Russ Harvey Consulting - Computer and Internet Services

Cut ’N Paste HTML Editing

An HTML Primer

What is HTML? | Links | Images | Linking an Image
Paragraphs & Line Breaks | CSS | Viewing the Source

HTML is the language of websites.


The HTML that will send the browser to another page looks like the following:

<a href="">My Design Portfolio</a>

  • <a href=" creates the opening part of the tag.
  • http:// tells the browser to expect a web location.
  • is the URL or link address. The #portfolio directs the browser to a location within the listed page.
  • My Design Portfolio is the text that will appear on the page.
  • </a> closes the <a href= container tag.

How It Appears

This is how this HTML will appear in the browser:

My Design Portfolio


Notice that only the link text is displayed on the page, and that it is coloured differently to represent a link (the link address is hidden to the viewer).

If you place your mouse over the text the cursor will change and the URL (link address) will generally appear at the bottom of your browser, if it is supported. This effect, known as DHTML for dynamic HTML, will also depend upon the way the web designer sets up the HTML on the page and if it is a recent version of HTML.

Congratulations! You now know the basics of creating an HTML tag!

Creating HTML By Hand is Superior

Current web browsers and word processing programs also have the ability to create web documents, but often create very messy HTML (although the newest are better at creating cleaner sites).

Creating HTML by hand takes more time, but it also makes the page load faster and is easier to follow. If a program is used, often the layout is designed so that it is difficult to edit unless you're using a program (and a different program may critically damage the existing markup).

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Adding an Image

The ability to display images along side your text allows for a much more interesting (and informative) page.


To add an image to your document, you use the <img> tag. It is not a container tag, but does contain a number of elements (required if you want to make the site load faster and provide hints to visitors).

To add an image enter the following HTML:

<img src="../graphics/rhcslogo.gif" width="40" height="38" alt="RHC">

  • <img src=" tells the browser to expect an image.
  • ../graphics/rhcslogo.gif gives the name of the image to be displayed and its location. Note the use of ../ to indicate that the image is located in a directory at the same directory level as the page calling for the image. This page is in a directory one level beyond the www root directory and so is the graphics directory.
  • width="40" height="38" tells the browser what the dimensions of the image are (in pixels) to speed up loading times for the page.
  • alt="RHC" indicates the text that should be used in place of the graphic if a browser is told not to display graphics, or if a text-only browser is viewing the page.
  • > is the close of the image tag information.

Notice that each of the image properties are followed by an equals sign, then the property defined within quotation marks.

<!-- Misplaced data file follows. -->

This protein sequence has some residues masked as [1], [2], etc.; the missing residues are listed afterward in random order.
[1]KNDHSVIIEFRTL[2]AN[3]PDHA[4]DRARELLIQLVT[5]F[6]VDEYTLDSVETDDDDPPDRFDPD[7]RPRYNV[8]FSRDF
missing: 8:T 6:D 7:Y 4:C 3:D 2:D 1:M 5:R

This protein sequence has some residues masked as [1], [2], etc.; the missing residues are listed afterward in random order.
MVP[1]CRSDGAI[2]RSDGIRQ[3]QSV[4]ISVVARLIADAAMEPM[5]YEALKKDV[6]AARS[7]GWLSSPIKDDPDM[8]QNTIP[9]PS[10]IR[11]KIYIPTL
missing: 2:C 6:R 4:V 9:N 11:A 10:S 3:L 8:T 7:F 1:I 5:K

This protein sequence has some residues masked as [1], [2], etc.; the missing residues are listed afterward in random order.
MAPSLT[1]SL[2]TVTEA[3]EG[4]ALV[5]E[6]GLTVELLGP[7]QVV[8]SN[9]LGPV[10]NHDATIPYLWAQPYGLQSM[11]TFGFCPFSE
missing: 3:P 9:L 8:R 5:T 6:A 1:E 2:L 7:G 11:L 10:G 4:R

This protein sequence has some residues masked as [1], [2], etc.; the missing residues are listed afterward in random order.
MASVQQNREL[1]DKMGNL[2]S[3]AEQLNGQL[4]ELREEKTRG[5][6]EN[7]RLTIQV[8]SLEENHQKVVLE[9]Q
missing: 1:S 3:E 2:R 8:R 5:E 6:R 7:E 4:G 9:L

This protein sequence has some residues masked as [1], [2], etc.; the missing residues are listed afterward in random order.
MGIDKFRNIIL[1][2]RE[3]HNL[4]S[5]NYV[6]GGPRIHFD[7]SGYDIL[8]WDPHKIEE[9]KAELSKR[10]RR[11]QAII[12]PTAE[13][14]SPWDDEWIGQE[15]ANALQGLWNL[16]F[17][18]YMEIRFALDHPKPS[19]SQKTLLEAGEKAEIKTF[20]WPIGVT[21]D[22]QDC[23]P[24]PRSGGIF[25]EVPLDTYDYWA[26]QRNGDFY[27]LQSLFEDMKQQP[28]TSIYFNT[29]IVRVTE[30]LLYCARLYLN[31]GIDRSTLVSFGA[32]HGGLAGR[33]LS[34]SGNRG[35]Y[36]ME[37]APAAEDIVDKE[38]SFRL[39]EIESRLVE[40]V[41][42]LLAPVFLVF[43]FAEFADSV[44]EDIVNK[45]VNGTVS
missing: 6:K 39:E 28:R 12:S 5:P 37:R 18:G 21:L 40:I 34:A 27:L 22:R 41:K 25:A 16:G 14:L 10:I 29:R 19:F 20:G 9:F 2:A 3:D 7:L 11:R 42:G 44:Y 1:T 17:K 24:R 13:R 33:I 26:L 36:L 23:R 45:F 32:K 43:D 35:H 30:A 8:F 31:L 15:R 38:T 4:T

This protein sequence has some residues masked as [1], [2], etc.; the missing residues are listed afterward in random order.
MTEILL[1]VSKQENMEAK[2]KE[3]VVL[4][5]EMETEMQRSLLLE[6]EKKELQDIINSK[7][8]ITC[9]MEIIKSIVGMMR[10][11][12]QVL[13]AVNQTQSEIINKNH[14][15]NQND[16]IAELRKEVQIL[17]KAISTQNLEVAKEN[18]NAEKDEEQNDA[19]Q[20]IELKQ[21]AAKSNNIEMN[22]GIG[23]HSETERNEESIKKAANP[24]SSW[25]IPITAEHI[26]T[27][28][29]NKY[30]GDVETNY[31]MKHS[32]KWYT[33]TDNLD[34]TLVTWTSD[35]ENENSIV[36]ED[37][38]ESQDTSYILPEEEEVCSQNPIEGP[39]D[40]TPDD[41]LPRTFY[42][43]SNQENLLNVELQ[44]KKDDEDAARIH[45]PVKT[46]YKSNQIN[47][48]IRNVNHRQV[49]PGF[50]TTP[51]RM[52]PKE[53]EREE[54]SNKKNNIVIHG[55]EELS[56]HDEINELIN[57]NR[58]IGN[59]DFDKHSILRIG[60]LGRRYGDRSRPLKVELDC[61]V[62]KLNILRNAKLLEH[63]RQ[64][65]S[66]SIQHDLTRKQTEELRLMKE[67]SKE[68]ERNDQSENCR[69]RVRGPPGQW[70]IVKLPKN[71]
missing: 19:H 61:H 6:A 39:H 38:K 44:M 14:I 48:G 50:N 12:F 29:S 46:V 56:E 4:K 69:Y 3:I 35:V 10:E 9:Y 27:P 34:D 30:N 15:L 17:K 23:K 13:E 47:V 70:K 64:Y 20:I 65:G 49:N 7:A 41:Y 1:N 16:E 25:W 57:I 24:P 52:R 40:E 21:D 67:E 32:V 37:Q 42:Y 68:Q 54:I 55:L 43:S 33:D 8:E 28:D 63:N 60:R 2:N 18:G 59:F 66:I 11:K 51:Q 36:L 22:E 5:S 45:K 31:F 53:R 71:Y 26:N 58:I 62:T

How It Appears

This is how the image will appear in the browser:



This is not a container tag so  / (notice the space before the slash) is the implied close required for XHTML (but optional in HTML 5).

This image is displayed without some of the deprecated attributes that were allowable in HTML 4.01 Transitional but which might create problems in the future. These include:

  • border="0" used to be included to remove the border around linked images.
  • vspace="0" and hspace="25" were used to indicate how much vertical and horizontal space should be between this image and any surrounding text or other objects, measured in pixels.

These deprecated features have been replaced by CSS (see the discussion in Adding CSS).

The use of the width and height settings is strongly recommended for traditional sites. In some cases these settings will affect responsive designs when viewing larger images on a narrow device and removing these dimension settings can allow an image to resize proportionally.

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To add a link to this image we just combine the HTML for a link with the linking text replaced by the image markup:

<a href=""><img src="../graphics/rhcslogo.gif" width="40" height="38" alt="RHC"></a>

  • <a href=""> is the linking HTML that tells the browser where to go when the viewer clicks on the image.
  • The HTML for the image goes in between.
  • </a> is the closing tag for the linking HTML.

How It Appears

This is how this HTML will appear in the browser:


If you click on the image above, the browser will go to this link.


Again, this image is displayed without some of the deprecated attributes to avoid future problems when updating the page according to stricter standards.

Instead of using text to indicate where this link goes, the graphic is used instead.

I normally use this link at the bottom of websites that I design with the link going back to my design page. Additional text is included to indicate that I've designed the page. Here is how the HTML looks:

<p class="small">Another
<br><a href="">
<img src="../graphics/rhcslogo.gif" width="40" height="38" alt="RHC" /></a>
<br>Web Creation&copy;</p>

We've added several elements. The first is the <p> (or paragraph) tag and it's closing </p> tag. There is also the <br> line break. The difference in their effect is explained in the next section.

  • <p class="smcenter"> is the opening tag for a paragraph. The class="smcenter" refers to a definition created in my CSS that creates a smaller font-size and centers the paragraph.